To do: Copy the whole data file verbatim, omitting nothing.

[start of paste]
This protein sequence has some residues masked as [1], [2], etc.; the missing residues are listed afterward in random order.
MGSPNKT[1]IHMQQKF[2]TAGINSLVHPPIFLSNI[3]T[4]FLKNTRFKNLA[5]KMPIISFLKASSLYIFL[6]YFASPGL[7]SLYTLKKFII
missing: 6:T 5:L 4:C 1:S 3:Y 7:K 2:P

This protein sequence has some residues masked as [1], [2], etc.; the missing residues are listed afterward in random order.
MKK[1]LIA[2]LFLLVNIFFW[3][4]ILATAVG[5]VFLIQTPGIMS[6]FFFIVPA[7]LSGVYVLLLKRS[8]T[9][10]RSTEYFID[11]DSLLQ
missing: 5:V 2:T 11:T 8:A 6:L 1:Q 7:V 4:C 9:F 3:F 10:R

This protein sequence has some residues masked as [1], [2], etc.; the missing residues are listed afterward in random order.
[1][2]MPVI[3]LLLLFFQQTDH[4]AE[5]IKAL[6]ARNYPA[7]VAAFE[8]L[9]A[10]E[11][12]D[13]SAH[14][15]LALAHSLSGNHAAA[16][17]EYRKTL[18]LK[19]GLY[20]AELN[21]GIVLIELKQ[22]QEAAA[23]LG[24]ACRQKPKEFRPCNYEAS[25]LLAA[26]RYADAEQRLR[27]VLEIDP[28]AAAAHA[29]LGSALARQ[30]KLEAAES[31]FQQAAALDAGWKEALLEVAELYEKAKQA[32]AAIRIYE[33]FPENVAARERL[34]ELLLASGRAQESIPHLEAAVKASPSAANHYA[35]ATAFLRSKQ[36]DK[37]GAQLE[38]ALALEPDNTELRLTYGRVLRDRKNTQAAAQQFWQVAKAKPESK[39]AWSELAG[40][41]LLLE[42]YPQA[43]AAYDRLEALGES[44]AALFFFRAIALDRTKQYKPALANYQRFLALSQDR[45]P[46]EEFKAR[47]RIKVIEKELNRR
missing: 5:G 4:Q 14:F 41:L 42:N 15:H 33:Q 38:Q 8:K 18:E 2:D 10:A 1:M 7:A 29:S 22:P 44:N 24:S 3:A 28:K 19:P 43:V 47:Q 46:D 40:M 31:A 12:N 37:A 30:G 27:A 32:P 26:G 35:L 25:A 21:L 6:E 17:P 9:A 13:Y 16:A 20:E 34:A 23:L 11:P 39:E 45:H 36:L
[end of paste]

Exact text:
This protein sequence has some residues masked as [1], [2], etc.; the missing residues are listed afterward in random order.
MGSPNKT[1]IHMQQKF[2]TAGINSLVHPPIFLSNI[3]T[4]FLKNTRFKNLA[5]KMPIISFLKASSLYIFL[6]YFASPGL[7]SLYTLKKFII
missing: 6:T 5:L 4:C 1:S 3:Y 7:K 2:P

This protein sequence has some residues masked as [1], [2], etc.; the missing residues are listed afterward in random order.
MKK[1]LIA[2]LFLLVNIFFW[3][4]ILATAVG[5]VFLIQTPGIMS[6]FFFIVPA[7]LSGVYVLLLKRS[8]T[9][10]RSTEYFID[11]DSLLQ
missing: 5:V 2:T 11:T 8:A 6:L 1:Q 7:V 4:C 9:F 3:F 10:R

This protein sequence has some residues masked as [1], [2], etc.; the missing residues are listed afterward in random order.
[1][2]MPVI[3]LLLLFFQQTDH[4]AE[5]IKAL[6]ARNYPA[7]VAAFE[8]L[9]A[10]E[11][12]D[13]SAH[14][15]LALAHSLSGNHAAA[16][17]EYRKTL[18]LK[19]GLY[20]AELN[21]GIVLIELKQ[22]QEAAA[23]LG[24]ACRQKPKEFRPCNYEAS[25]LLAA[26]RYADAEQRLR[27]VLEIDP[28]AAAAHA[29]LGSALARQ[30]KLEAAES[31]FQQAAALDAGWKEALLEVAELYEKAKQA[32]AAIRIYE[33]FPENVAARERL[34]ELLLASGRAQESIPHLEAAVKASPSAANHYA[35]ATAFLRSKQ[36]DK[37]GAQLE[38]ALALEPDNTELRLTYGRVLRDRKNTQAAAQQFWQVAKAKPESK[39]AWSELAG[40][41]LLLE[42]YPQA[43]AAYDRLEALGES[44]AALFFFRAIALDRTKQYKPALANYQRFLALSQDR[45]P[46]EEFKAR[47]RIKVIEKELNRR
missing: 5:G 4:Q 14:F 41:L 42:N 15:H 33:Q 38:Q 8:K 18:E 2:D 10:A 1:M 7:A 29:S 22:P 44:N 24:S 3:A 28:K 19:P 43:V 47:Q 46:D 40:M 31:A 12:N 37:A 30:G 27:A 32:P 26:G 35:L 25:A 21:L 6:E 17:P 9:A 13:Y 16:A 20:E 34:A 23:L 11:P 39:E 45:H 36:L